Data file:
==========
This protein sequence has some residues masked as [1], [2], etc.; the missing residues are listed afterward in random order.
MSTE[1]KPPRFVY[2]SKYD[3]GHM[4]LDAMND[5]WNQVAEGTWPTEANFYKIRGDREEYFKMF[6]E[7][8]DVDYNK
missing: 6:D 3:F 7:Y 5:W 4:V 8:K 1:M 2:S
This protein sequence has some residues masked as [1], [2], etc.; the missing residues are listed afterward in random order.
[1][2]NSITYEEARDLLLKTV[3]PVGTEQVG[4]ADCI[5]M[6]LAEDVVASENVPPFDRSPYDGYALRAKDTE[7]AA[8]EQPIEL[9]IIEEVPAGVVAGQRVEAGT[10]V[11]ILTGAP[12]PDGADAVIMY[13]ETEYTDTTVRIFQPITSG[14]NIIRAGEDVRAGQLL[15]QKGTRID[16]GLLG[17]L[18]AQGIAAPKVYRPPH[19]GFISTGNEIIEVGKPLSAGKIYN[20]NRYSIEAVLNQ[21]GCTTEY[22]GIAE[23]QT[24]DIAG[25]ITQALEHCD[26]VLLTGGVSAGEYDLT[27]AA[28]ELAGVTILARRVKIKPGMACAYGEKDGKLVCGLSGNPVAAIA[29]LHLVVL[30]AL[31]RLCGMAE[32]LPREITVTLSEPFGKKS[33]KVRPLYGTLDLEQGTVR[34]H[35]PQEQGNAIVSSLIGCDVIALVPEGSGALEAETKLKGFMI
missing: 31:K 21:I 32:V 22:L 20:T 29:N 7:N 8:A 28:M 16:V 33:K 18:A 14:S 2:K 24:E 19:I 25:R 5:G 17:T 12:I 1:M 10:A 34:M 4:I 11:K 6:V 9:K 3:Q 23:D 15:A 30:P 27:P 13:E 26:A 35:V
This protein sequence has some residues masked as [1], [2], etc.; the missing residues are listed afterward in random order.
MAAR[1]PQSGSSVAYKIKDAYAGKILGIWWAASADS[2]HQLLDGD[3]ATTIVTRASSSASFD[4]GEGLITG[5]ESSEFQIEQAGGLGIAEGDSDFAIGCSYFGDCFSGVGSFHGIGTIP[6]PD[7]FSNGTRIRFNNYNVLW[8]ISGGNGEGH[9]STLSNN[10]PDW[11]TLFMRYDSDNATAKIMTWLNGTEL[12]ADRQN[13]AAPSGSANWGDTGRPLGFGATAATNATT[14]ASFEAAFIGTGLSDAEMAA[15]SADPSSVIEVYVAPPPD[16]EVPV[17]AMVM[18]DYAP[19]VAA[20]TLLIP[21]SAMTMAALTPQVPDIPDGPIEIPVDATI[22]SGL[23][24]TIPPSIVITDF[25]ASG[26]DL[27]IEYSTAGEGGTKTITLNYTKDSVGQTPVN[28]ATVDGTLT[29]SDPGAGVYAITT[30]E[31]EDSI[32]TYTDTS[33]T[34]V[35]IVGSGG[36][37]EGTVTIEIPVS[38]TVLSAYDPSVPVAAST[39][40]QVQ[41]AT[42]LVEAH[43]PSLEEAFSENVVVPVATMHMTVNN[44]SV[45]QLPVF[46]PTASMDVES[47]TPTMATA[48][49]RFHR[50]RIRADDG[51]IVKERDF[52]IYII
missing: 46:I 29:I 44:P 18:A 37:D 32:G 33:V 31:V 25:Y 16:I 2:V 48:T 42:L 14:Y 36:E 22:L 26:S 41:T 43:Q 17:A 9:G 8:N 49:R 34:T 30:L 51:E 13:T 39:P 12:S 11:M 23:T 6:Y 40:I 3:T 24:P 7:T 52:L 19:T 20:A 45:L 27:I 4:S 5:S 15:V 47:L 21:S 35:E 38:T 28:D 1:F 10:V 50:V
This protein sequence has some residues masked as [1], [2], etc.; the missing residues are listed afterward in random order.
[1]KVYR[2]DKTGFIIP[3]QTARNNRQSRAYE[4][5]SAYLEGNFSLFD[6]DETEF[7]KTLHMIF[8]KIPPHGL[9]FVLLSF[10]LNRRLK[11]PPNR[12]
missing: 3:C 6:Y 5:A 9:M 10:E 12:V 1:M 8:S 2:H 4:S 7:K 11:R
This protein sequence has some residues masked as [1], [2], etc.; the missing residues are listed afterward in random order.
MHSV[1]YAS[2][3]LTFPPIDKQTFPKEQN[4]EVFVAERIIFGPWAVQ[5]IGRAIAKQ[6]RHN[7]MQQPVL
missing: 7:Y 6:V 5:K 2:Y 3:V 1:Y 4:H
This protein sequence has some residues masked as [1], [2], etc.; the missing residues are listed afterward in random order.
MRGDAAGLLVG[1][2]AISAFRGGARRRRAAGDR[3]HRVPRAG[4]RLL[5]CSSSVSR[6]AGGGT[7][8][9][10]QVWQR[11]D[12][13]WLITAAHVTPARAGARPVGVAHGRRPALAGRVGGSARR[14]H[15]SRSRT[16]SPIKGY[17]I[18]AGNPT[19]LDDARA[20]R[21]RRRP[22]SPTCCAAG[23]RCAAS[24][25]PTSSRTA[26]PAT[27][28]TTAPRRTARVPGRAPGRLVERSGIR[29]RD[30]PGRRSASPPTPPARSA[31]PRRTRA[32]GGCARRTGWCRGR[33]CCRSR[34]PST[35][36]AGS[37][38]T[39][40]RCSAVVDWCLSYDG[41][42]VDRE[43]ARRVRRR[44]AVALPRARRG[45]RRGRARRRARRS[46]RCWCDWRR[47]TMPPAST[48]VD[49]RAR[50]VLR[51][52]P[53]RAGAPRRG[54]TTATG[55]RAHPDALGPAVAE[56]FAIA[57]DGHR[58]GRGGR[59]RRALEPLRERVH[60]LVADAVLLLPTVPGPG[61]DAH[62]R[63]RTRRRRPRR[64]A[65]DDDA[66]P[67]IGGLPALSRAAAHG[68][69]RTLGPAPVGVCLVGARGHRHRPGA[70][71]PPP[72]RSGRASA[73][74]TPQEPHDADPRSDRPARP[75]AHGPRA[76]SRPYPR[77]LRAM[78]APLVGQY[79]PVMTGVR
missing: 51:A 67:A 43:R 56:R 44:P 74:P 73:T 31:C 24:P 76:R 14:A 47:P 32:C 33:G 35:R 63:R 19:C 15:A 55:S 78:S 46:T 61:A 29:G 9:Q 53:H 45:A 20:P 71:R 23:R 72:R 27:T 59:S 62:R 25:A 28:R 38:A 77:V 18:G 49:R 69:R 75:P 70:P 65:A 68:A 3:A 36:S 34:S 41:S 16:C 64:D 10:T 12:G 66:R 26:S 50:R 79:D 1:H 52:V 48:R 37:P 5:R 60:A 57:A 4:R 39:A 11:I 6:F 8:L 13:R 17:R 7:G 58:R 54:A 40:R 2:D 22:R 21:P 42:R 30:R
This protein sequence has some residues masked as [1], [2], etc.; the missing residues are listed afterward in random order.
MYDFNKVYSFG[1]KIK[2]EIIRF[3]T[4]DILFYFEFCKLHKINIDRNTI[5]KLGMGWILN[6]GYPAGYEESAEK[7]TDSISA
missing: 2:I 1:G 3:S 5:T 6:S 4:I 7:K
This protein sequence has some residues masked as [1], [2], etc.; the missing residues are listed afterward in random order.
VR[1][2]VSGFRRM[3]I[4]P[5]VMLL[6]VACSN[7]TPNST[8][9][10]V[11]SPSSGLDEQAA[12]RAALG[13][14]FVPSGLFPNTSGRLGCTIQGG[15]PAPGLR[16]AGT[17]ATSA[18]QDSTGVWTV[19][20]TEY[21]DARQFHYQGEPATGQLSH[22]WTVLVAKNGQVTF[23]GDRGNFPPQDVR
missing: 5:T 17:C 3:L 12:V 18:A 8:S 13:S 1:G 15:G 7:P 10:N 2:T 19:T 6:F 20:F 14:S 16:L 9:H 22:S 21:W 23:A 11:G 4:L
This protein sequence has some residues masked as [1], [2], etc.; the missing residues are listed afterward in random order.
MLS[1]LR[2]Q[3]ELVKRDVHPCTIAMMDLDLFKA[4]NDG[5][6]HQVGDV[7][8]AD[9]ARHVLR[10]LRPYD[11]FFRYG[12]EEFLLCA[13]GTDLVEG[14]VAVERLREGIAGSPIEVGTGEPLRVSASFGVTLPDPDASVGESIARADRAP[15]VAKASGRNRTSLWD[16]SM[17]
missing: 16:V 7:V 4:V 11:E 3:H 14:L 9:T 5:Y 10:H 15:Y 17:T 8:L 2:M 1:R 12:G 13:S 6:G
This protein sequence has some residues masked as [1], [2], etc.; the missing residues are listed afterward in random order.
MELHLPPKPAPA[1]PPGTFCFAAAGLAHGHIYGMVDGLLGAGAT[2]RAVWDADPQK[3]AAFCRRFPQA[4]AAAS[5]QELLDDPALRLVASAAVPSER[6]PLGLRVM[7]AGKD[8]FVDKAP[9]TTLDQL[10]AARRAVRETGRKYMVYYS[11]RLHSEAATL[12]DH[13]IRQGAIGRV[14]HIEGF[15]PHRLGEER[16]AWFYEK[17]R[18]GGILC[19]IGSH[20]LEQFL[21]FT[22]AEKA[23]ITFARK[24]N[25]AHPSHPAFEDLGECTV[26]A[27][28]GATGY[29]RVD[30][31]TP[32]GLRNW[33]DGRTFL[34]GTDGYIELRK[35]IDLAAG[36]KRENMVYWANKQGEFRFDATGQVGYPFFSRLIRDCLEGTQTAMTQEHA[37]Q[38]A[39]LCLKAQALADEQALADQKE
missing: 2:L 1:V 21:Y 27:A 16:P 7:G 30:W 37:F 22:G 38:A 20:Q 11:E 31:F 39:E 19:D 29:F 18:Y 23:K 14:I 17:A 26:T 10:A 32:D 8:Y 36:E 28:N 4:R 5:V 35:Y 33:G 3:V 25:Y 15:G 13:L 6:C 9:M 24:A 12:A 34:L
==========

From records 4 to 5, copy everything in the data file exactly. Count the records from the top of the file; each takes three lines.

This protein sequence has some residues masked as [1], [2], etc.; the missing residues are listed afterward in random order.
[1]KVYR[2]DKTGFIIP[3]QTARNNRQSRAYE[4][5]SAYLEGNFSLFD[6]DETEF[7]KTLHMIF[8]KIPPHGL[9]FVLLSF[10]LNRRLK[11]PPNR[12]
missing: 3:C 6:Y 5:A 9:M 10:E 12:V 1:M 8:S 2:H 4:S 7:K 11:R
This protein sequence has some residues masked as [1], [2], etc.; the missing residues are listed afterward in random order.
MHSV[1]YAS[2][3]LTFPPIDKQTFPKEQN[4]EVFVAERIIFGPWAVQ[5]IGRAIAKQ[6]RHN[7]MQQPVL
missing: 7:Y 6:V 5:K 2:Y 3:V 1:Y 4:H